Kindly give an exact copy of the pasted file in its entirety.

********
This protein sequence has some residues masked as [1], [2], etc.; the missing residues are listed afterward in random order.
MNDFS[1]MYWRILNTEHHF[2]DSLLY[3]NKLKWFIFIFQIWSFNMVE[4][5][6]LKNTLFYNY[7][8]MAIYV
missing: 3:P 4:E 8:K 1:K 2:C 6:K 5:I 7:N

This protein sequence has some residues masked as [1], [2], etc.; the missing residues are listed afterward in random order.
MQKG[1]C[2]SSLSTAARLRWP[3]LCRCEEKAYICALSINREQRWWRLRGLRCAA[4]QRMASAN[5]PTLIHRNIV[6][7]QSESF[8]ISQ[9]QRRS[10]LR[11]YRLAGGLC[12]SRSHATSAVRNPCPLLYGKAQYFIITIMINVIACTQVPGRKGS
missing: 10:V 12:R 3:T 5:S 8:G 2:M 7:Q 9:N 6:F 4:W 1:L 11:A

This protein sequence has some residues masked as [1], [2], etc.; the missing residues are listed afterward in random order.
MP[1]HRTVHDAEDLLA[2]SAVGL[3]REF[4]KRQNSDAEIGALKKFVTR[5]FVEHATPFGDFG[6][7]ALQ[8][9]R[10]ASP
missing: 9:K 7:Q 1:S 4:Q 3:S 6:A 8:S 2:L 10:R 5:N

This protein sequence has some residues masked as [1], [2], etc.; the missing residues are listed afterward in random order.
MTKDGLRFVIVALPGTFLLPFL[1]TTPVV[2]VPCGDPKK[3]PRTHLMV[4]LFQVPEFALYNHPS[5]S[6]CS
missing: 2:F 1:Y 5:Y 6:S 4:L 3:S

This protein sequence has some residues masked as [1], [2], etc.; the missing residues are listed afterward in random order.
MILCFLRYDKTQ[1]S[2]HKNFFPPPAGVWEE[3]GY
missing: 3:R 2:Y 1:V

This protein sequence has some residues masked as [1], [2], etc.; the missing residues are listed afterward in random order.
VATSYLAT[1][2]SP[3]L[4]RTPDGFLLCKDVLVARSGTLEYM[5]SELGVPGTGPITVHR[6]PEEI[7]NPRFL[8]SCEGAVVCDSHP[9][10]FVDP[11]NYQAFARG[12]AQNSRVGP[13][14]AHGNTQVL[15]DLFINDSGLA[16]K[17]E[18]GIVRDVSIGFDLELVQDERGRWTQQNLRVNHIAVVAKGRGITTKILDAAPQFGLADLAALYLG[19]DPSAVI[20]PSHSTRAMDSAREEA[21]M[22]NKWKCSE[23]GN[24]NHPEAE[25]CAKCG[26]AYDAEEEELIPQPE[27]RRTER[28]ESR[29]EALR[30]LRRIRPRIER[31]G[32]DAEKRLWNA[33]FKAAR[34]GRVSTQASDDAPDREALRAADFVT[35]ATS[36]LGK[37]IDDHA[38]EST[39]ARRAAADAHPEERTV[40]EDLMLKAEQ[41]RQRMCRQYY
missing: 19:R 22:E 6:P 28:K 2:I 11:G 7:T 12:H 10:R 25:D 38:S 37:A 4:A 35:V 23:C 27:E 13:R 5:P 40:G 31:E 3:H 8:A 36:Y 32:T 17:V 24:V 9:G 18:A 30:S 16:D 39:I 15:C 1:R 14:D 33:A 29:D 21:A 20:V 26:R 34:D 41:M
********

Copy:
This protein sequence has some residues masked as [1], [2], etc.; the missing residues are listed afterward in random order.
MNDFS[1]MYWRILNTEHHF[2]DSLLY[3]NKLKWFIFIFQIWSFNMVE[4][5][6]LKNTLFYNY[7][8]MAIYV
missing: 3:P 4:E 8:K 1:K 2:C 6:K 5:I 7:N

This protein sequence has some residues masked as [1], [2], etc.; the missing residues are listed afterward in random order.
MQKG[1]C[2]SSLSTAARLRWP[3]LCRCEEKAYICALSINREQRWWRLRGLRCAA[4]QRMASAN[5]PTLIHRNIV[6][7]QSESF[8]ISQ[9]QRRS[10]LR[11]YRLAGGLC[12]SRSHATSAVRNPCPLLYGKAQYFIITIMINVIACTQVPGRKGS
missing: 10:V 12:R 3:T 5:S 8:G 2:M 7:Q 9:N 6:F 4:W 1:L 11:A

This protein sequence has some residues masked as [1], [2], etc.; the missing residues are listed afterward in random order.
MP[1]HRTVHDAEDLLA[2]SAVGL[3]REF[4]KRQNSDAEIGALKKFVTR[5]FVEHATPFGDFG[6][7]ALQ[8][9]R[10]ASP
missing: 9:K 7:Q 1:S 4:Q 3:S 6:A 8:S 2:L 10:R 5:N

This protein sequence has some residues masked as [1], [2], etc.; the missing residues are listed afterward in random order.
MTKDGLRFVIVALPGTFLLPFL[1]TTPVV[2]VPCGDPKK[3]PRTHLMV[4]LFQVPEFALYNHPS[5]S[6]CS
missing: 2:F 1:Y 5:Y 6:S 4:L 3:S

This protein sequence has some residues masked as [1], [2], etc.; the missing residues are listed afterward in random order.
MILCFLRYDKTQ[1]S[2]HKNFFPPPAGVWEE[3]GY
missing: 3:R 2:Y 1:V

This protein sequence has some residues masked as [1], [2], etc.; the missing residues are listed afterward in random order.
VATSYLAT[1][2]SP[3]L[4]RTPDGFLLCKDVLVARSGTLEYM[5]SELGVPGTGPITVHR[6]PEEI[7]NPRFL[8]SCEGAVVCDSHP[9][10]FVDP[11]NYQAFARG[12]AQNSRVGP[13][14]AHGNTQVL[15]DLFINDSGLA[16]K[17]E[18]GIVRDVSIGFDLELVQDERGRWTQQNLRVNHIAVVAKGRGITTKILDAAPQFGLADLAALYLG[19]DPSAVI[20]PSHSTRAMDSAREEA[21]M[22]NKWKCSE[23]GN[24]NHPEAE[25]CAKCG[26]AYDAEEEELIPQPE[27]RRTER[28]ESR[29]EALR[30]LRRIRPRIER[31]G[32]DAEKRLWNA[33]FKAAR[34]GRVSTQASDDAPDREALRAADFVT[35]ATS[36]LGK[37]IDDHA[38]EST[39]ARRAAADAHPEERTV[40]EDLMLKAEQ[41]RQRMCRQYY
missing: 19:R 22:E 6:P 28:K 2:I 11:G 7:T 12:H 10:R 25:D 38:S 37:A 4:A 35:V 23:C 27:E 13:R 5:P 40:G 31:E 3:H 8:A 36:Y 32:T 17:V 24:V 9:G 18:A 30:S 16:D 39:I 15:C 1:R 14:D 33:A 29:D 21:A 20:V 26:R 34:D 41:M